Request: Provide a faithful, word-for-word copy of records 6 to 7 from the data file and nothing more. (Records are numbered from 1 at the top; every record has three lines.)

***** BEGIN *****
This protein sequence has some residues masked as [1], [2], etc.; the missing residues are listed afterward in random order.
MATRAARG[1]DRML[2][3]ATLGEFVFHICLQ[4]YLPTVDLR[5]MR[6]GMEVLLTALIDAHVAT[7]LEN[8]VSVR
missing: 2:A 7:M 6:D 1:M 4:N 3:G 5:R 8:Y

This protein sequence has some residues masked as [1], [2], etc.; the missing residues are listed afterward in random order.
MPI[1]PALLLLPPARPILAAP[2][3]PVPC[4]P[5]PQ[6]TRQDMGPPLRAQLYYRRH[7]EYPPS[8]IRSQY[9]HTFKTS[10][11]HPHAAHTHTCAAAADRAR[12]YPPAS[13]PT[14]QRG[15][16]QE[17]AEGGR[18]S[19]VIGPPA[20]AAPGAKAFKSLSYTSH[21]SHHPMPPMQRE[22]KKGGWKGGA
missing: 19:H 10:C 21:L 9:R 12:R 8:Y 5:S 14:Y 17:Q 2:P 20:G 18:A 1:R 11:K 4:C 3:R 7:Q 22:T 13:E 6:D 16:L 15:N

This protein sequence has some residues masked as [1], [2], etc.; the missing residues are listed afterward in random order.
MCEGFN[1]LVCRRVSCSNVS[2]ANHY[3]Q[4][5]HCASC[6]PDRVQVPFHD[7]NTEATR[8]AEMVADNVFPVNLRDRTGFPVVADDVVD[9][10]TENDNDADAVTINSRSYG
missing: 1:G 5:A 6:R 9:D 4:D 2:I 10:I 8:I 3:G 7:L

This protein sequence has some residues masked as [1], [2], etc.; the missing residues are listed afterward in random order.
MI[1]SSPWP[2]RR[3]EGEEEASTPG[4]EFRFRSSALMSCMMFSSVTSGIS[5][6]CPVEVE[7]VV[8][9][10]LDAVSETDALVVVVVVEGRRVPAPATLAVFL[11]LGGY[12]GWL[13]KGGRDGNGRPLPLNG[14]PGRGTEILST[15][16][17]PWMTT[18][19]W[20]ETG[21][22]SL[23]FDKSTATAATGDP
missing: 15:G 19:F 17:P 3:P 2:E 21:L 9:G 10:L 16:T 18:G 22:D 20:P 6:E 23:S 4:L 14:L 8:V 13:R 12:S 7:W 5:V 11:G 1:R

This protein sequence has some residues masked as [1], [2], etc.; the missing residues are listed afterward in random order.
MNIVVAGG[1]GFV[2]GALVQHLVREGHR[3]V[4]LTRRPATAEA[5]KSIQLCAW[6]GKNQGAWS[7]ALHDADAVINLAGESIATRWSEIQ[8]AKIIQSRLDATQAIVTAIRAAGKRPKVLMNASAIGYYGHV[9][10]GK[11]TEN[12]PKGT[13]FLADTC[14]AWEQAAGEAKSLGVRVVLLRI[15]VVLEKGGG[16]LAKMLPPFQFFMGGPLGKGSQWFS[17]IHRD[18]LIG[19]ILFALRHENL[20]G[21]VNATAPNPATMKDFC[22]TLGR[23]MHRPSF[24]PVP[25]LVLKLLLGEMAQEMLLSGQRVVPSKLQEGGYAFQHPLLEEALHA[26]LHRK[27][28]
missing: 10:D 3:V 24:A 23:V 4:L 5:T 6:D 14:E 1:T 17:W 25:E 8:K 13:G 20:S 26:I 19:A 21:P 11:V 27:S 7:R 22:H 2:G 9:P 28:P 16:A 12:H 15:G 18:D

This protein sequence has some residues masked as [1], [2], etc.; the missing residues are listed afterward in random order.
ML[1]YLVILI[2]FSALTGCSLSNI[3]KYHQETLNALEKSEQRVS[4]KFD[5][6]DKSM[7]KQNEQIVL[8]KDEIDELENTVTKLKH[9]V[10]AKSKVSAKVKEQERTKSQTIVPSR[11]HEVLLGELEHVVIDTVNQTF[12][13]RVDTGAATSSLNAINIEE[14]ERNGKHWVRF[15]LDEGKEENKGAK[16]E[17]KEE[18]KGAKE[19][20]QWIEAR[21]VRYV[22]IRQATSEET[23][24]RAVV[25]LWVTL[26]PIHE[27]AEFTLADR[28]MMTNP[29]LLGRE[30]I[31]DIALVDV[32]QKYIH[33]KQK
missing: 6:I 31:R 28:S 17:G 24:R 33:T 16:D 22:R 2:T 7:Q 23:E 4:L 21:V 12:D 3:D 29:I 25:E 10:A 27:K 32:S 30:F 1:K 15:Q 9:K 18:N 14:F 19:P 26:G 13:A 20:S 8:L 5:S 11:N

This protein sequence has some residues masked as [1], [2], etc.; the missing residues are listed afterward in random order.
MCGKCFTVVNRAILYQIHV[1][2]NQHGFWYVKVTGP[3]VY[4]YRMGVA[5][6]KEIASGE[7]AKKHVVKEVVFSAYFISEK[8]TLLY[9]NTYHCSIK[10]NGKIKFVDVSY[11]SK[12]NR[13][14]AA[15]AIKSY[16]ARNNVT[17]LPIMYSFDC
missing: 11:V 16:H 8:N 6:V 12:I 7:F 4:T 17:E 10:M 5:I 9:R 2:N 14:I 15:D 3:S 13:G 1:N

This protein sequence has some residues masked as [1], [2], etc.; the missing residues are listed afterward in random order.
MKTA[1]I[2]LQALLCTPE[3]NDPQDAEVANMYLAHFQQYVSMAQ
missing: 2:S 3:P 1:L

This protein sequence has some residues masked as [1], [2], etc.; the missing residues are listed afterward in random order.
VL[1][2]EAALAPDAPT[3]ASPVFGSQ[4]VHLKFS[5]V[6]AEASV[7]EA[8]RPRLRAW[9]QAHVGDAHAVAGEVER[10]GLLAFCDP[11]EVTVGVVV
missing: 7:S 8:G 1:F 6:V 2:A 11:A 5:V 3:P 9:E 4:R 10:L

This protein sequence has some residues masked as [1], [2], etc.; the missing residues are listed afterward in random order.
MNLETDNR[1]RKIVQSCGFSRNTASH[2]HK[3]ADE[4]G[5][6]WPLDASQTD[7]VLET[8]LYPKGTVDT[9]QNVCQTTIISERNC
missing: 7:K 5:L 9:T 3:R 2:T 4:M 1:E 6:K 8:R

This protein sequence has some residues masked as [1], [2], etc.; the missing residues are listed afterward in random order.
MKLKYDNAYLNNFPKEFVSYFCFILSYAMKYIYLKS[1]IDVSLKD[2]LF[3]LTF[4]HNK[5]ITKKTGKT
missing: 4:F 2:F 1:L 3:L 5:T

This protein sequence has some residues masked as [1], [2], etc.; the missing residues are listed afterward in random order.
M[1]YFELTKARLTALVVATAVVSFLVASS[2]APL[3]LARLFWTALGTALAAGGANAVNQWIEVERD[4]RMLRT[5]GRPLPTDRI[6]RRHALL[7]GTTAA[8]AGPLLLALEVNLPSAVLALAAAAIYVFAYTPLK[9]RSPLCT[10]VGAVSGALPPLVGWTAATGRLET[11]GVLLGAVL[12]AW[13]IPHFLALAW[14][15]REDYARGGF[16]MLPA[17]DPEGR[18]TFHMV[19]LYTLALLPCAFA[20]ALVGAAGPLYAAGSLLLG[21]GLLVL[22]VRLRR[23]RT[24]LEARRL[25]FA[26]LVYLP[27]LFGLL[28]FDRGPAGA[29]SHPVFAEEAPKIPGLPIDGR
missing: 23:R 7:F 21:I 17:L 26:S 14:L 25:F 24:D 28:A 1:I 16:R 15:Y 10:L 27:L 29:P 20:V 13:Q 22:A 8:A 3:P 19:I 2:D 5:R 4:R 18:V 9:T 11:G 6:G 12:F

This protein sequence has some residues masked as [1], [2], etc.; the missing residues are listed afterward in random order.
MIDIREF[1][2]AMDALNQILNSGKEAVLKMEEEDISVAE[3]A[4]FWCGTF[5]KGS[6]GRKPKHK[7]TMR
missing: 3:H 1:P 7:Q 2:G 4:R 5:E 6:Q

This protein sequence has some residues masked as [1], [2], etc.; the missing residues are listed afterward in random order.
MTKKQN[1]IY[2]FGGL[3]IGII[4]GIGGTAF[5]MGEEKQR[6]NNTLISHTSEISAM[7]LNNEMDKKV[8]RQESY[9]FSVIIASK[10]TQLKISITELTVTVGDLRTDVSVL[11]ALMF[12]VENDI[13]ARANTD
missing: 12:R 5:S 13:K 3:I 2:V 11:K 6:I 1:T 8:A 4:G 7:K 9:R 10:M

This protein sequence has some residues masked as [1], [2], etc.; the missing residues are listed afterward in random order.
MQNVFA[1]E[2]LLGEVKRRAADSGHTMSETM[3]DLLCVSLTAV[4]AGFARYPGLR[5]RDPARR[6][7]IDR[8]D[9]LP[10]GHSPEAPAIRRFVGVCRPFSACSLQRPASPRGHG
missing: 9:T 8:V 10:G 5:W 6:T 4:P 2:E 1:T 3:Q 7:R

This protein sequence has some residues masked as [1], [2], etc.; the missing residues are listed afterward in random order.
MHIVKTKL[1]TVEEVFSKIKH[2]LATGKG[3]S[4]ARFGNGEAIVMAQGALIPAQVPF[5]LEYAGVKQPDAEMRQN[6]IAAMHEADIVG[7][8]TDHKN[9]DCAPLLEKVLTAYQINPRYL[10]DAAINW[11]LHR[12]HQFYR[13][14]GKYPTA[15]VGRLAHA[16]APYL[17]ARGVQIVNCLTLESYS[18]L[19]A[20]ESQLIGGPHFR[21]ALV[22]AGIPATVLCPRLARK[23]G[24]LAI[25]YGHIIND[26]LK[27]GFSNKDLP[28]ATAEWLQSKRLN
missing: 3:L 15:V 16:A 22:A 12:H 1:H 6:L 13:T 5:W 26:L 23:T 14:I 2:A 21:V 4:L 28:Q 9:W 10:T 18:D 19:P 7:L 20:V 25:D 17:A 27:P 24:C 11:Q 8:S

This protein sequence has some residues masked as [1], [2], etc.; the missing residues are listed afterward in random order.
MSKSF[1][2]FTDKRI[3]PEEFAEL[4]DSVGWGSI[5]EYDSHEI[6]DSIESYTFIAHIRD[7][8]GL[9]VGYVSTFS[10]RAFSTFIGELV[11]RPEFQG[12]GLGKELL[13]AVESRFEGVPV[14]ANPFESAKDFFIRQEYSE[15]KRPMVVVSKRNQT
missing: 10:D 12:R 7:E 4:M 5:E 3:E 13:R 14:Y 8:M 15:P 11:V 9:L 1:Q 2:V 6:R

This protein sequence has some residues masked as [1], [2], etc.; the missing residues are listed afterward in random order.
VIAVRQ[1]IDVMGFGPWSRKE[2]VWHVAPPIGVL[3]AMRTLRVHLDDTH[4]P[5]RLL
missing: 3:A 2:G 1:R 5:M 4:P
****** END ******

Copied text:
This protein sequence has some residues masked as [1], [2], etc.; the missing residues are listed afterward in random order.
ML[1]YLVILI[2]FSALTGCSLSNI[3]KYHQETLNALEKSEQRVS[4]KFD[5][6]DKSM[7]KQNEQIVL[8]KDEIDELENTVTKLKH[9]V[10]AKSKVSAKVKEQERTKSQTIVPSR[11]HEVLLGELEHVVIDTVNQTF[12][13]RVDTGAATSSLNAINIEE[14]ERNGKHWVRF[15]LDEGKEENKGAK[16]E[17]KEE[18]KGAKE[19][20]QWIEAR[21]VRYV[22]IRQATSEET[23][24]RAVV[25]LWVTL[26]PIHE[27]AEFTLADR[28]MMTNP[29]LLGRE[30]I[31]DIALVDV[32]QKYIH[33]KQK
missing: 6:I 31:R 28:S 17:G 24:R 33:T 16:D 22:R 2:T 7:Q 23:E 4:L 21:V 12:D 3:D 29:I 25:E 10:A 27:K 32:S 30:F 1:K 15:Q 9:K 18:N 14:F 19:P 26:G 13:A 20:S 8:L 5:S 11:N

This protein sequence has some residues masked as [1], [2], etc.; the missing residues are listed afterward in random order.
MCGKCFTVVNRAILYQIHV[1][2]NQHGFWYVKVTGP[3]VY[4]YRMGVA[5][6]KEIASGE[7]AKKHVVKEVVFSAYFISEK[8]TLLY[9]NTYHCSIK[10]NGKIKFVDVSY[11]SK[12]NR[13][14]AA[15]AIKSY[16]ARNNVT[17]LPIMYSFDC
missing: 11:V 16:H 8:N 6:V 12:I 7:F 4:T 17:E 10:M 5:I 9:R 2:N 14:I 15:D 3:S 13:G 1:N